Pure mysticism: On the trail of the Celts


On the way on the HeimatSpur Celtic circular route

I'm on my way - are you going with me?

Mystical paths are my great passion. The Vulkaneifel is full of them and on the website of the GesundLand Vulkaneifel I find under HeimatSpuren I immediately find a trail that arouses my curiosity. The description of the Keltenrundweg promises me exactly the atmosphere I like so much. In advance, I downloaded the exact hiking route to my cell phone, which is quite easy with the help of the QR code on the GesundLand hiking map.

The starting point of the hike - the parking lot of the Vulcano info platform in Steineberg - is well signposted. My hike begins on an asphalt path above the village. I quickly leave the last houses of the village behind me, and it feels as if I have already reached the first highlight of the hike: The path leads through cornfields and meadows over a landscape plateau with a fantastic view. In front of me the view reaches as far as the Hunsrück, behind me the view goes far into the Eifel. The green fields, the colorful flower meadows, the blue sky over which the clouds are chasing, look to me like painted, with perfectly coordinated color combinations. I can well imagine that people settled here very early in history. I let this broadening of the horizon take effect on me for a bit before I resume my hiking pace. The signposts - the letters KE in white on a green background - are so far regular and clearly visible.

The path leads downhill, briefly through a patch of forest, then past meadows and fields again. I like to hike very much downhill, even if it is already clear to me that sooner or later it goes uphill again. On this tour, the ascent should be later...freely according to the motto: The later, the more! After about five kilometers I now walk through the forest, accompanied by the Ueßbach to the left. Behind the stream are wide meadows where cows and sheep graze peacefully. On the right, impressive slate walls covered with moss and ferns appear again and again. I am sure, in the small caves between the stones elves and goblins must live...The pine forest has suffered quite a bit under the last storms. Meter after meter of wood is piled up on the roadsides.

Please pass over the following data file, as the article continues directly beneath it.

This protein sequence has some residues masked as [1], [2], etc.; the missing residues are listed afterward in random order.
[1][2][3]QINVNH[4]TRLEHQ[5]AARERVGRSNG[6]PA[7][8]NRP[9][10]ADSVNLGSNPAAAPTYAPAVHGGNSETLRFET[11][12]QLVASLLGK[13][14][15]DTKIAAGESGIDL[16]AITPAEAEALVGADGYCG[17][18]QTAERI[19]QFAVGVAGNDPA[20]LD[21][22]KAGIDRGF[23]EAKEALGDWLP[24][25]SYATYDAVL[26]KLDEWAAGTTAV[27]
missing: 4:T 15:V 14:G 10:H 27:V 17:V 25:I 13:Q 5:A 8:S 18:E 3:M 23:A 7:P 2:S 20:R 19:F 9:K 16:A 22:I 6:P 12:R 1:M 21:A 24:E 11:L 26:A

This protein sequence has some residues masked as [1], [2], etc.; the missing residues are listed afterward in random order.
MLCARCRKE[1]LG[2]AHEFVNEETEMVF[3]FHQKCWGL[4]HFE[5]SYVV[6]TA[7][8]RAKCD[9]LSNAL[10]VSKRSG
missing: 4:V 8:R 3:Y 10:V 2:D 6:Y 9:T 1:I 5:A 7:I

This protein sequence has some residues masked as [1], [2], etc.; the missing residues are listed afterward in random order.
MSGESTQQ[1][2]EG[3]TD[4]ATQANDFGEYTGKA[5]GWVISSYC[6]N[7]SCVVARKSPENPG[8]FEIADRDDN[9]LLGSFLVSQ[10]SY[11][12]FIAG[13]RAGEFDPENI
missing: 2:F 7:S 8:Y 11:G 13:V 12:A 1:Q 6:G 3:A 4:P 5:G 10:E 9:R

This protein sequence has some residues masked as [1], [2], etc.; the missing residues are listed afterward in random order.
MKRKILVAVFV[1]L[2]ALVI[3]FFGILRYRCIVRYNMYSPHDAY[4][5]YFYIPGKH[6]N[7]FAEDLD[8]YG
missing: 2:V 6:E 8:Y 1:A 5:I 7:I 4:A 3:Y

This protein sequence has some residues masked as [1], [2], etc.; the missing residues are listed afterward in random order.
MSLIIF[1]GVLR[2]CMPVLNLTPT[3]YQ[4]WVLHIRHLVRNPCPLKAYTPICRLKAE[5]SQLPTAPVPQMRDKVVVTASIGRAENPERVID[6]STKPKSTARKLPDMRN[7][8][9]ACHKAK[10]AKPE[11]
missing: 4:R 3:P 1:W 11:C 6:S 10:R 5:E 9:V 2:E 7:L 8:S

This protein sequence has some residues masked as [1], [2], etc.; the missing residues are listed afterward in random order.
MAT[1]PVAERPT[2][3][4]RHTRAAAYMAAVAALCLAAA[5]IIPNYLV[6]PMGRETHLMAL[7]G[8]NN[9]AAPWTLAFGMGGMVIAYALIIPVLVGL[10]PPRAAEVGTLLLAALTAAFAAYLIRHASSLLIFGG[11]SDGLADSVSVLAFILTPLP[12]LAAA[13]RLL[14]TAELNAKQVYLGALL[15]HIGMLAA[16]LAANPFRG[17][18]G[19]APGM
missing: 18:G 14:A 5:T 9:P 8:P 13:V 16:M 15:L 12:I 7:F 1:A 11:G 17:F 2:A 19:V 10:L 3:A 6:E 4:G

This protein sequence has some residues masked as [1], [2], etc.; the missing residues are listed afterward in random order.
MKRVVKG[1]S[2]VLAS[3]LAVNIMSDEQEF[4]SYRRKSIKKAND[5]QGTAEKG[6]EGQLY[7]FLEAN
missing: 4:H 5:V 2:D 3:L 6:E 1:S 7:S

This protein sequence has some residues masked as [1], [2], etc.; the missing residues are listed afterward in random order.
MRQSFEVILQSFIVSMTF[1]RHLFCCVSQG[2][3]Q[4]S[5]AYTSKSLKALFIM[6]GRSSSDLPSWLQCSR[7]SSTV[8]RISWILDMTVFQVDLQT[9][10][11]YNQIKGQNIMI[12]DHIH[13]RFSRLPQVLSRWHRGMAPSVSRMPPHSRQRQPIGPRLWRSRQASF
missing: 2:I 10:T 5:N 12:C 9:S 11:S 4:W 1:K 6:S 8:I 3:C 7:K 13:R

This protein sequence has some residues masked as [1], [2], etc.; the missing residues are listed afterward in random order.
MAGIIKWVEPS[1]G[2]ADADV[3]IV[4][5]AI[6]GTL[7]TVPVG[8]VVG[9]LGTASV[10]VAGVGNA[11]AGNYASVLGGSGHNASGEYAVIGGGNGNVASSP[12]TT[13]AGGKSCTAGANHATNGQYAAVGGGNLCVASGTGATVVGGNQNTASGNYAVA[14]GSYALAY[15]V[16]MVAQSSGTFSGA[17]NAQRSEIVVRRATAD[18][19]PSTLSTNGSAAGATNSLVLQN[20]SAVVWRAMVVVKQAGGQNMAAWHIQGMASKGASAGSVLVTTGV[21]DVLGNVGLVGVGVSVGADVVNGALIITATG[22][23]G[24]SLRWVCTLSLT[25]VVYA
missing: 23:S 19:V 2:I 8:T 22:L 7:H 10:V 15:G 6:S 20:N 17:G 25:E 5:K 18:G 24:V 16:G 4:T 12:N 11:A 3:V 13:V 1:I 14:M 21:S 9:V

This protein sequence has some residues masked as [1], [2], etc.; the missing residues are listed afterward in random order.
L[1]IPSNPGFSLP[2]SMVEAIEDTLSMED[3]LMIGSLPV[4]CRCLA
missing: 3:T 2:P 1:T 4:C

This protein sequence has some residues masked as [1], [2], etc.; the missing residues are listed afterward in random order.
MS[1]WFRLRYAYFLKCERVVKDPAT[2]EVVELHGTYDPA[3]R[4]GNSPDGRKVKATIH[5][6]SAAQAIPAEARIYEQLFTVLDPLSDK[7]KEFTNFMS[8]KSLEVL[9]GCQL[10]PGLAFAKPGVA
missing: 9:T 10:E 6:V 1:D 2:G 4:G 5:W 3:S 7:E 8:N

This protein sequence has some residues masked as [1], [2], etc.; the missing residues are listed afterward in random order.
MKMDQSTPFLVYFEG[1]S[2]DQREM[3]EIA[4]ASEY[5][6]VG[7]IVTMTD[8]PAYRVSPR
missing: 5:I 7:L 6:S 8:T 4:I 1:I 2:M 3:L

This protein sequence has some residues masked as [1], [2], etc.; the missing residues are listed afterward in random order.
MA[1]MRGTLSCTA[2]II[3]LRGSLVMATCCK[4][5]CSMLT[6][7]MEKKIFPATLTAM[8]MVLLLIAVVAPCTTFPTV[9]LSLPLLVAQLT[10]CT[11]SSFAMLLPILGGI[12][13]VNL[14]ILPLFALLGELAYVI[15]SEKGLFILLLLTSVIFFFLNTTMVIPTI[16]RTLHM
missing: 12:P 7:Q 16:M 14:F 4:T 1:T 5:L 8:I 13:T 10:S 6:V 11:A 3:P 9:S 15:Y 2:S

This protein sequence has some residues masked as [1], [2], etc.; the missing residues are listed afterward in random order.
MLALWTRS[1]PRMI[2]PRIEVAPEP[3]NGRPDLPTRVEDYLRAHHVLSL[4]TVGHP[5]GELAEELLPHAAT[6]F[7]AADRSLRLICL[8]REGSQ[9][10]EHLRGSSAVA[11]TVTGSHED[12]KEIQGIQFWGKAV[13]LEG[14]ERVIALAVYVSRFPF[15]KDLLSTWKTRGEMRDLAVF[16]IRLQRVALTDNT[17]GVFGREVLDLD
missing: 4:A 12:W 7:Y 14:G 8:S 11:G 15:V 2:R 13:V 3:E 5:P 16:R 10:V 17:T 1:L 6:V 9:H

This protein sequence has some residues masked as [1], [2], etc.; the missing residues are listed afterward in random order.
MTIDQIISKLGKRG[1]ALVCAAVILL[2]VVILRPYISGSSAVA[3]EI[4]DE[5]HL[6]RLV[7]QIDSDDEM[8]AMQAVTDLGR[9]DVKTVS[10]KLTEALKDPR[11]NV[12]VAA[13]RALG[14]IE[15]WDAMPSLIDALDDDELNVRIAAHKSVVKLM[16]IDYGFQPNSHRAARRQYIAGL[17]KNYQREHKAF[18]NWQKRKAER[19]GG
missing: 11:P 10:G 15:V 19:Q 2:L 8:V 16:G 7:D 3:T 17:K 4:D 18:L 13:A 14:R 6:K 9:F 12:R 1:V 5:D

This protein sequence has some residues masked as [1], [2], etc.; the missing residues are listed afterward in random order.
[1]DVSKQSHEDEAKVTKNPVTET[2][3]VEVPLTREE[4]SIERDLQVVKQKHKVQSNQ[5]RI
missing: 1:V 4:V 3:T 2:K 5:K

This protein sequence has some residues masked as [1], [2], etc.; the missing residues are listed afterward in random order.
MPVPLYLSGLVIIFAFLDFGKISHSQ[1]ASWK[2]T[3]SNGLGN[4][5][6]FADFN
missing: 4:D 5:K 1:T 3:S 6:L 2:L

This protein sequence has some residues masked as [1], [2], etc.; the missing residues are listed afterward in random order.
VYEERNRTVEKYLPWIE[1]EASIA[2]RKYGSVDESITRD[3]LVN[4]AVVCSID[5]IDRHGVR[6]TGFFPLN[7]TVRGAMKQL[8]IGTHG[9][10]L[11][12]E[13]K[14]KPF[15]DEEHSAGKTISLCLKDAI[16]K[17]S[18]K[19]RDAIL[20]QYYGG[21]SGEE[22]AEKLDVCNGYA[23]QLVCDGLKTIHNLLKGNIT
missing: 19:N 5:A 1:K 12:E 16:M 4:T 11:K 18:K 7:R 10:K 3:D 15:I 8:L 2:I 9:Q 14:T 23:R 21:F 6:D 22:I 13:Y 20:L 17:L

Arrived at the Demerath mill, the mill dog wants to greet me stormily, but the mill owner whistles him back. The dog trots back to his master with his head hanging down. I look around a bit. The mill was built around 1500 and used to serve as a ban mill. There, a persecuted person was granted six weeks and three days to stay and be safe from the protection of the persecutors. A beautiful place with a long history.

After about nine kilometers I leave the Ueßbach valley and the path crosses a county road, but after a few meters the path turns left into a forest. Mighty oaks and beeches cast their shadows on the path. The Celts revered them as sacred trees. The oak was a sign of vitality and strength, the beech was the tree of intuition. Maybe that's one reason why I'm still full of verve on the trail, even though the cloud cover is slowly getting thicker and the air is muggier.

After a total of ten kilometers, I take my lunch break on a beautiful bench and enjoy the cheese and tomatoes really well. Since I have discovered so far no possibility to stop, I am glad that I have enough water with me. Rising wind shortens my break. I throw on my hiking jacket and continue. After about two kilometers a sign shows me the way to the nature reserve Wachholderheide Geisert.


Just before the first juniper bushes appear, I discover a very special tree to the left of the path. An old oak stretches its canopy far and high above me. How well I can understand that the Celts saw something very special in the oaks. Arrived in the Geisert, I sit down on a bench under oaks and let this place work on me. In front of me is bush after bush of juniper and the air carries the spicy scent to me.